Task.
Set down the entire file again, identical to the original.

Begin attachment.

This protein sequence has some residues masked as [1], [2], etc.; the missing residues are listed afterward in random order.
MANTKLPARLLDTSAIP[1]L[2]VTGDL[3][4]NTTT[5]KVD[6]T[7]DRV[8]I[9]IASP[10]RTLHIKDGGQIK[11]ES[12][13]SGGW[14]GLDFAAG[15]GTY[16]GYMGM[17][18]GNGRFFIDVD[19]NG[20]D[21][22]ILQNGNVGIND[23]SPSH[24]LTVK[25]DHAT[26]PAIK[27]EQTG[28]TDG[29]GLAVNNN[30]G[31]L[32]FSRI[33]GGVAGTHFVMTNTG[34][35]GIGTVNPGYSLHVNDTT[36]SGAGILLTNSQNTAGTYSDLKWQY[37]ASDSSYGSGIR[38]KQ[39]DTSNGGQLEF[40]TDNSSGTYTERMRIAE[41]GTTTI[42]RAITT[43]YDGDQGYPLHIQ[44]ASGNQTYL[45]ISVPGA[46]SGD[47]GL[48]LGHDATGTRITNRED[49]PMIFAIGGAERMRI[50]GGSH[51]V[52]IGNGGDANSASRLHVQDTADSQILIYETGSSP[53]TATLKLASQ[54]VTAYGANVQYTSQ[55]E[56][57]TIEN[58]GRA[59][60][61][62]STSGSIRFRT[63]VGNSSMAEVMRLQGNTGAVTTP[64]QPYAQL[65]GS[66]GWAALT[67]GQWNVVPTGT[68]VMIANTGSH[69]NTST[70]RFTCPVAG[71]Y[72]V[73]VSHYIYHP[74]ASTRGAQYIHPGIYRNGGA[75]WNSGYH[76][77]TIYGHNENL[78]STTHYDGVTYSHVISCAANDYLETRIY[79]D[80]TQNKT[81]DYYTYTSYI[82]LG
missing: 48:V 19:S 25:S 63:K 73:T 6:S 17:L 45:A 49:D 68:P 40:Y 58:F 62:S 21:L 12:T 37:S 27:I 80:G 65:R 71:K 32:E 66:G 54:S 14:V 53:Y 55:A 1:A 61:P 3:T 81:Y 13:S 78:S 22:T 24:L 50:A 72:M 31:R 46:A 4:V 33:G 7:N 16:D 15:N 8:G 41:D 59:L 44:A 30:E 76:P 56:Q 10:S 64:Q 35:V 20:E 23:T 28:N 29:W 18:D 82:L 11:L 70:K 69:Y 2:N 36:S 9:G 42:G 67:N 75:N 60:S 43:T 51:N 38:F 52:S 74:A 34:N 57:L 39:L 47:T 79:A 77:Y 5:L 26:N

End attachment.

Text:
This protein sequence has some residues masked as [1], [2], etc.; the missing residues are listed afterward in random order.
MANTKLPARLLDTSAIP[1]L[2]VTGDL[3][4]NTTT[5]KVD[6]T[7]DRV[8]I[9]IASP[10]RTLHIKDGGQIK[11]ES[12][13]SGGW[14]GLDFAAG[15]GTY[16]GYMGM[17][18]GNGRFFIDVD[19]NG[20]D[21][22]ILQNGNVGIND[23]SPSH[24]LTVK[25]DHAT[26]PAIK[27]EQTG[28]TDG[29]GLAVNNN[30]G[31]L[32]FSRI[33]GGVAGTHFVMTNTG[34][35]GIGTVNPGYSLHVNDTT[36]SGAGILLTNSQNTAGTYSDLKWQY[37]ASDSSYGSGIR[38]KQ[39]DTSNGGQLEF[40]TDNSSGTYTERMRIAE[41]GTTTI[42]RAITT[43]YDGDQGYPLHIQ[44]ASGNQTYL[45]ISVPGA[46]SGD[47]GL[48]LGHDATGTRITNRED[49]PMIFAIGGAERMRI[50]GGSH[51]V[52]IGNGGDANSASRLHVQDTADSQILIYETGSSP[53]TATLKLASQ[54]VTAYGANVQYTSQ[55]E[56][57]TIEN[58]GRA[59][60][61][62]STSGSIRFRT[63]VGNSSMAEVMRLQGNTGAVTTP[64]QPYAQL[65]GS[66]GWAALT[67]GQWNVVPTGT[68]VMIANTGSH[69]NTST[70]RFTCPVAG[71]Y[72]V[73]VSHYIYHP[74]ASTRGAQYIHPGIYRNGGA[75]WNSGYH[76][77]TIYGHNENL[78]STTHYDGVTYSHVISCAANDYLETRIY[79]D[80]TQNKT[81]DYYTYTSYI[82]LG
missing: 48:V 19:S 25:S 63:K 73:T 6:S 17:L 45:A 49:D 68:P 40:Y 58:F 62:S 21:L 12:T 37:S 27:I 80:G 65:R 71:K 32:E 66:G 54:S 14:V 53:Y 55:A 1:A 61:P 3:T 81:Y 13:S 78:S 22:T 24:L 50:A 72:M 31:R 46:A 4:V 33:G 7:N 16:D 15:N 8:G 41:D 59:L 44:A 30:E 76:P 56:Q 10:S 64:Q 35:V 20:E 23:T 28:N 29:W 18:D 82:L 11:L 70:K 69:Y 2:N 36:S 9:G 42:G 67:N 75:N 60:S 43:T 51:N 38:F 52:S 74:A 34:N 57:L 39:L 47:T 79:A 77:Y 5:L 26:N